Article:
The Magnificent Moose

Have you seen the moose wandering the fields of New Marlborough? Several townsfolk have reported that they saw this horse size animal in several different locations this past year. This spring, Bob Litchfield was surprised to see three moose in Southfield, standing in a field off East Hill Road. He said there was a large male with antlers, a slightly smaller female and young calf. In mid-summer, a moose was killed on Route 272 in Norfolk, near the Torrington line. And just a few weeks ago, in mid-October, Marianne Swan spotted one in Mill River. “I was about to pass a truck that had slowed down,” she said, “when I saw in the field a big beautiful moose! No wonder the truck had stopped. It was quite a sight! The moose had large antlers and his dark auburn brown coat was just shining in the sun.” Also in October, Salisbury, Connecticut, residents were amazed to see a bull moose hanging out in their area, eating and swimming in the lake, working his way across town.

Clearing for farming in the early 1700s in Massachusetts pushed the moose out of its natural range, and they were thought to have been extirpated from our region. Moose sightings began to be reported in about 1970, and the population has grown so rapidly that these impressively big animals are now abundant in North America, with an estimated population of about 700 moose in Massachusetts. Most of this group is found in northern Worcester County. Moose populations got a boost in northern New England states from forest cutting practices that created ideal moose habitat and from being protected.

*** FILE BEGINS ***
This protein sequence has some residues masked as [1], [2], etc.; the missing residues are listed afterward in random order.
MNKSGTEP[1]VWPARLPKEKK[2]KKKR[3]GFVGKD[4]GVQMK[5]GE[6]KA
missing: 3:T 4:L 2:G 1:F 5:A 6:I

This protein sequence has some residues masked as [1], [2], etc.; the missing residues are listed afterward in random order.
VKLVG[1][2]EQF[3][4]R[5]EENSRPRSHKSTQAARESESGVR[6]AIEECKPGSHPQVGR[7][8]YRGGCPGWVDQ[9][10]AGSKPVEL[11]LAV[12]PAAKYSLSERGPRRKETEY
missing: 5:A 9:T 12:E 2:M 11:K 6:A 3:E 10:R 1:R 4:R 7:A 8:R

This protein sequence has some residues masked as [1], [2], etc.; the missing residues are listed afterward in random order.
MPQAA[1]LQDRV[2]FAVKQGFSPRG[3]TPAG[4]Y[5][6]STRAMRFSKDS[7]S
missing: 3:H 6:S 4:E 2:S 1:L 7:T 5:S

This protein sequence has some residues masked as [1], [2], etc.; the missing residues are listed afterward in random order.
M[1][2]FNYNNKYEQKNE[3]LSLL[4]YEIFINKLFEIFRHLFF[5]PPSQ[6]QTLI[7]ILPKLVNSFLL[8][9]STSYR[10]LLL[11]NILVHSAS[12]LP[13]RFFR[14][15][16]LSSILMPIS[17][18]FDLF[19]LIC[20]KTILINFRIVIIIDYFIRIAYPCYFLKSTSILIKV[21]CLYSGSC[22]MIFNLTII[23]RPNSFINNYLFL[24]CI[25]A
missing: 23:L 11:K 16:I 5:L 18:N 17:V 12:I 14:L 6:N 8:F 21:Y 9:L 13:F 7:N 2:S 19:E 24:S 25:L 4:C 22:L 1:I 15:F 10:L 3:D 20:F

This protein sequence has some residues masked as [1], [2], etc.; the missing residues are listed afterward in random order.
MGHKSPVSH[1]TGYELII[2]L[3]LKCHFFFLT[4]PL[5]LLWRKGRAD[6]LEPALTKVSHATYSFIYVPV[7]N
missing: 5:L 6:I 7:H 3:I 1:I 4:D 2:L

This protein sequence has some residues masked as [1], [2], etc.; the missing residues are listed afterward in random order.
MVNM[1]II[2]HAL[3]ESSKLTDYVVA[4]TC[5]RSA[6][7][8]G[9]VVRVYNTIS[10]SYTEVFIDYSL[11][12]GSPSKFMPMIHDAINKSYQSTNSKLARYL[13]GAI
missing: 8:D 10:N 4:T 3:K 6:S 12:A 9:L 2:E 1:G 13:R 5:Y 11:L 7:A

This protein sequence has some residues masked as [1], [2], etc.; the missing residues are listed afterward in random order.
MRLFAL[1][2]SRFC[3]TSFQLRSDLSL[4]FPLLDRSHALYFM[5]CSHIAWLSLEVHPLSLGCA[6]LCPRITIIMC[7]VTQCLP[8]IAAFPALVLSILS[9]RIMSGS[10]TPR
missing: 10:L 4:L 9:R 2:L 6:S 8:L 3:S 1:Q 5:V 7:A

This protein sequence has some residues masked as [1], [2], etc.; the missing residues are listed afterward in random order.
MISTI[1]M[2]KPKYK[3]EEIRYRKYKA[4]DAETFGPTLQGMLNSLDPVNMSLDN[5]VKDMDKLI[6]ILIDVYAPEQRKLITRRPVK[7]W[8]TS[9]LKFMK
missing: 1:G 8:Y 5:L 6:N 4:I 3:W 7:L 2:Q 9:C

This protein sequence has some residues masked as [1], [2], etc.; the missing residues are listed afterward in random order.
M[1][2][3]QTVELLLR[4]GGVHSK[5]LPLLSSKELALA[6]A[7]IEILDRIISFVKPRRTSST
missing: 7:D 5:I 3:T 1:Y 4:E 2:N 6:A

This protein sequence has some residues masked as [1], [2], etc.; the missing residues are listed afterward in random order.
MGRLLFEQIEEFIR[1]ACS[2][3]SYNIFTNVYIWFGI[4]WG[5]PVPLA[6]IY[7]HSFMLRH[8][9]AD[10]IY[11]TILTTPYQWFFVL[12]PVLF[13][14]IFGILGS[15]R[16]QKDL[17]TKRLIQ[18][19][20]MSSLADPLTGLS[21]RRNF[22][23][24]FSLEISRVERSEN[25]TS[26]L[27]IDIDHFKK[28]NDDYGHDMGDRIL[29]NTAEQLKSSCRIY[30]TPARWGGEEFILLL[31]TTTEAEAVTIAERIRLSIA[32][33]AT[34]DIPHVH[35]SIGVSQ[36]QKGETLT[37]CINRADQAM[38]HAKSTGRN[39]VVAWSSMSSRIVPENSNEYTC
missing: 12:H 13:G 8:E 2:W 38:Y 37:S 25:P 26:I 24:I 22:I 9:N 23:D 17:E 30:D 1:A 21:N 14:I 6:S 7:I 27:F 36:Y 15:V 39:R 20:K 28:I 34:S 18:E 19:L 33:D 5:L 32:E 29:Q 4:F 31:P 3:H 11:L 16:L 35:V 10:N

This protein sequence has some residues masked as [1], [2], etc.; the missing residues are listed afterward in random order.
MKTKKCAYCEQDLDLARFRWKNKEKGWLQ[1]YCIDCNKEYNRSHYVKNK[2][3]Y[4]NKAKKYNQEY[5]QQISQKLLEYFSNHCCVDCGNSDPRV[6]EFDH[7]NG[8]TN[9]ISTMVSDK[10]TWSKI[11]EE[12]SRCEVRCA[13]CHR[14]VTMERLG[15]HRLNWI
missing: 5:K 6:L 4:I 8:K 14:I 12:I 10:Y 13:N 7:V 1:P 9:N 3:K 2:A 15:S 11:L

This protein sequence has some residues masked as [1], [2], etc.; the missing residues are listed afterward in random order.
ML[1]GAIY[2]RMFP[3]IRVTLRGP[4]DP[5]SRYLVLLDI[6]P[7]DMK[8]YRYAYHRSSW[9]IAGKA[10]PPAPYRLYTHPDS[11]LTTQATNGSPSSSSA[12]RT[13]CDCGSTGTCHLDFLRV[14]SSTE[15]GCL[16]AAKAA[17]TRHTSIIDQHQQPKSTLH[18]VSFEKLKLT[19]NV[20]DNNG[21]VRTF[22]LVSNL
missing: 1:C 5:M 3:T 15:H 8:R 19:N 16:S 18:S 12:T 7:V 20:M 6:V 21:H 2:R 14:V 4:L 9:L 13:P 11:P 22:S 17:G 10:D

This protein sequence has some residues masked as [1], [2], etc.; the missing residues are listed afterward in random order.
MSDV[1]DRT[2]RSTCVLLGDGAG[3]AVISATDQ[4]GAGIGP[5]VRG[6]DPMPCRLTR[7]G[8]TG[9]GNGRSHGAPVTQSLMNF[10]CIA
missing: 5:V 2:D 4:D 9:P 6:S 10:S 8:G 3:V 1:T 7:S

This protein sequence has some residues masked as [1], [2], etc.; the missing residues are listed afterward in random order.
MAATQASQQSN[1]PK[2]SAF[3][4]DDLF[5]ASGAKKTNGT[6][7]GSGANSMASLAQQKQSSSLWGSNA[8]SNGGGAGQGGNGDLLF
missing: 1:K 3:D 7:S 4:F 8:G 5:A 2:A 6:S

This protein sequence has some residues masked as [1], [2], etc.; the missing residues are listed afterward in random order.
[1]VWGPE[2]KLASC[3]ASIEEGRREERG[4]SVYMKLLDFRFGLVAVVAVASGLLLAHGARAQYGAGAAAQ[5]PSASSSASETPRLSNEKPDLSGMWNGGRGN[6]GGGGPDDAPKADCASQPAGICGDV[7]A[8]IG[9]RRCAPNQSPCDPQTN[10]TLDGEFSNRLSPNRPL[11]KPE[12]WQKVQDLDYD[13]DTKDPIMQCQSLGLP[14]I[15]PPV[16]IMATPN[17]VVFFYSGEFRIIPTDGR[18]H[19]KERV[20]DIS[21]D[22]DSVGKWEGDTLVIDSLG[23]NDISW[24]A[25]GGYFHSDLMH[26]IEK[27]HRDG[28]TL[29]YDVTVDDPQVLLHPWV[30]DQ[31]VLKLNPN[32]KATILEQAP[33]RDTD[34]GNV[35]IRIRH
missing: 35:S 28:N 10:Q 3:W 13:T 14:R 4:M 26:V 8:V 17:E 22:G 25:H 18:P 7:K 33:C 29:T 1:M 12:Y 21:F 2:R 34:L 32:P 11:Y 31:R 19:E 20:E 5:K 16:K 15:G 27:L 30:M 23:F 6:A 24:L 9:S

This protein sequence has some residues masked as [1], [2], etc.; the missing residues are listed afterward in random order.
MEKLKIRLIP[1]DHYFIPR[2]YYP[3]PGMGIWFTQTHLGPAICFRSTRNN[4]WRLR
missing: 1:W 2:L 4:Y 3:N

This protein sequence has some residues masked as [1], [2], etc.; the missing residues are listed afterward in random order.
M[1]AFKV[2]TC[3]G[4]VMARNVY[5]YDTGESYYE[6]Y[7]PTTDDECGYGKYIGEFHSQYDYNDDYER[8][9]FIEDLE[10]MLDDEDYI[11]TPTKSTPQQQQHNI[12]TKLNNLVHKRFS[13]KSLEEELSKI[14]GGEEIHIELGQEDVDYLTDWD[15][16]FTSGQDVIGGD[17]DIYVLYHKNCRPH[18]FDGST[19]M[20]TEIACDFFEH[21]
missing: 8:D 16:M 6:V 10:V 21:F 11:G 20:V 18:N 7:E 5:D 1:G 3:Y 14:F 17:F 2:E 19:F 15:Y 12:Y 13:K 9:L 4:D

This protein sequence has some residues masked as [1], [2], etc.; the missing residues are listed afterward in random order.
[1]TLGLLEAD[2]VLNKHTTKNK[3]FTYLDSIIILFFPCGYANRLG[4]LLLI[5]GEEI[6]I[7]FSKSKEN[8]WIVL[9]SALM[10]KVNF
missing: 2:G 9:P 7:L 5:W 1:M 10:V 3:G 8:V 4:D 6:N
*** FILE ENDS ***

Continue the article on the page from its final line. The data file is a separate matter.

The Moose, alces alces, is a member of the deer family, and the largest mammal in North America. Males (bulls) can be seven feet tall and weight up to 1,500 pounds; and a moose calf can weigh in at 200 to 400 pounds by the end of its first year. They feed on trees and shrubs and can live for as long as a quarter of a century. Moose give birth in the spring, and usually produce two, sometimes three calves. Moose aren’t usually aggressive, but they can be when they’re hungry, tired, or harassed by people, dogs, and traffic (sounds familiar!). During the mating season, (early autumn) bull moose can be defensive and chase people, and mothers, (cows) with young calves in the spring, are very protective and will attack humans who come too close. A moose may try to charge, but will "bluff" to give a warning for you to get back. Turn and run! Unlike other animals, such as dogs, bears, and wildcats, which will give chase, a moose is unlikely to chase you very far.

Running into a moose on the highway can be fatal, and such accidents are all the more likely to happen because, as Mass Wildlife notes, “a moose will step out onto a roadway without showing the slightest concern for oncoming traffic. With their long legs, a vehicle hitting a moose will take the legs out from under the animal, flipping the moose's body onto the car's windshield or roof. The dark body is difficult to see and its eyes are much higher in the air than the level of a pair of white tail deer eyes.”

In closing, as in all my articles concerning wildlife, I like to remind everyone that we humans are the most dangerous predator to animals and plant life. We are the ones disrupting natural habitats and causing animals to be on the move. It is our duty to be sensitive to our surroundings, protect Mother Nature, and be aware of new wildlife returning to this area. Most researchers say to expect many more sightings of the magnificent moose. So be on the lookout, and drive with care.
Previously published in the New Marlborough 5 Village News, January 2007.

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